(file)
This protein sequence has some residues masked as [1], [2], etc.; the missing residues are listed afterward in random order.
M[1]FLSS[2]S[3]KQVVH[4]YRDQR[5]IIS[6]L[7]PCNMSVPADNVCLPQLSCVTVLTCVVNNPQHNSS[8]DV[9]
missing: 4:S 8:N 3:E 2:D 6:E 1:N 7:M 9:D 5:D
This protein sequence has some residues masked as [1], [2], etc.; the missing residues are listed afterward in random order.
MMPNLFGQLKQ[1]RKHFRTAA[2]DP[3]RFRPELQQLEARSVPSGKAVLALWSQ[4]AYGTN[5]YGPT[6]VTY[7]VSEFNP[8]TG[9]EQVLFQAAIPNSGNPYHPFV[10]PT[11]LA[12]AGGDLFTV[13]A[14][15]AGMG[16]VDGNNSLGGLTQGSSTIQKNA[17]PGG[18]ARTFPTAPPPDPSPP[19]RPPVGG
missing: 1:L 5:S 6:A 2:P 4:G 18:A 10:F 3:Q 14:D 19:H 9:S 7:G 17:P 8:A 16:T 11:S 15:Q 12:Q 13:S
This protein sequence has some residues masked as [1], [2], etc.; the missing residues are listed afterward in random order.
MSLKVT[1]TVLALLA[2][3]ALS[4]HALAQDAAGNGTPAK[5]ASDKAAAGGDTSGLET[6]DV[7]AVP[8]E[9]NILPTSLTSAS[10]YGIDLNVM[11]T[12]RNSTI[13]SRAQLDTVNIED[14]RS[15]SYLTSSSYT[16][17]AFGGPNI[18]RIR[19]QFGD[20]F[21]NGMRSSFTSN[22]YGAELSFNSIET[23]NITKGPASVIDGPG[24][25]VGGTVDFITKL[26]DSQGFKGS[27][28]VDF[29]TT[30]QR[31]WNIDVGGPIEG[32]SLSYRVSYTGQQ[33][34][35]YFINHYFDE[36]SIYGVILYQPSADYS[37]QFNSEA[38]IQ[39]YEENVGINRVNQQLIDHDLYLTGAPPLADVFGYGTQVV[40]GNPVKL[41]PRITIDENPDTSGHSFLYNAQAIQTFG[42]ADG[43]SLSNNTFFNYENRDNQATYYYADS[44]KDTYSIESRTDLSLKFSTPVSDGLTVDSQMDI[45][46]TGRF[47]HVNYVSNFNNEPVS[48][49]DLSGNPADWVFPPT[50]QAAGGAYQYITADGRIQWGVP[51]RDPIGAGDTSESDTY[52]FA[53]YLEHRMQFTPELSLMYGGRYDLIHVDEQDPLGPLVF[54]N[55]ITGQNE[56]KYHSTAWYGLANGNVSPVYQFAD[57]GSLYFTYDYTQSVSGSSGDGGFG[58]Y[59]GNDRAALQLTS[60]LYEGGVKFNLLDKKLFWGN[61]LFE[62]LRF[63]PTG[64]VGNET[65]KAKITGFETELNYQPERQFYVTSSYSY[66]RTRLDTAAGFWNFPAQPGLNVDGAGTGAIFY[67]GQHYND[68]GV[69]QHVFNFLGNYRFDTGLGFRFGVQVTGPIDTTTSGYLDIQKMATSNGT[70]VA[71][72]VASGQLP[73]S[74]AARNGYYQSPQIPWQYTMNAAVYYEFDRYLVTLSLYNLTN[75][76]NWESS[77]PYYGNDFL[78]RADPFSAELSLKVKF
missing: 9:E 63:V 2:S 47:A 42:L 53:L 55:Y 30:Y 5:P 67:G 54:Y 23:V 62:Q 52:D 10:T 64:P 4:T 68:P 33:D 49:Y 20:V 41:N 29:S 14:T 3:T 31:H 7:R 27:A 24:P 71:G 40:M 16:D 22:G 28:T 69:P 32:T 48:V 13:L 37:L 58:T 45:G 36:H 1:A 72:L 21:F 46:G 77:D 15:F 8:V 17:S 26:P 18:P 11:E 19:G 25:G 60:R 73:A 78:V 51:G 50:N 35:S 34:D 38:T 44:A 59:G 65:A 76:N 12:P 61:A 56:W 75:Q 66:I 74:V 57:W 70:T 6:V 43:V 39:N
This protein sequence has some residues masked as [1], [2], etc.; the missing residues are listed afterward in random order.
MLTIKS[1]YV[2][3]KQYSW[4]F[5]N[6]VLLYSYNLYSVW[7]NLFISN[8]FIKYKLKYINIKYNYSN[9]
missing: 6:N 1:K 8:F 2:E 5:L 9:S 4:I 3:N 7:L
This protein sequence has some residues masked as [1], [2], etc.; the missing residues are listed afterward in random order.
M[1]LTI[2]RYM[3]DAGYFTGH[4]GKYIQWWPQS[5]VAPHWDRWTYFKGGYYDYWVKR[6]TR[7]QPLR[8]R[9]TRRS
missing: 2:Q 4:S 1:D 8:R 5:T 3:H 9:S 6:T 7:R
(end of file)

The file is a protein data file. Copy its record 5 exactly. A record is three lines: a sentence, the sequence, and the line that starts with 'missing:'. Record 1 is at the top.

This protein sequence has some residues masked as [1], [2], etc.; the missing residues are listed afterward in random order.
M[1]LTI[2]RYM[3]DAGYFTGH[4]GKYIQWWPQS[5]VAPHWDRWTYFKGGYYDYWVKR[6]TR[7]QPLR[8]R[9]TRRS
missing: 2:Q 4:S 1:D 8:R 5:T 3:H 9:S 6:T 7:R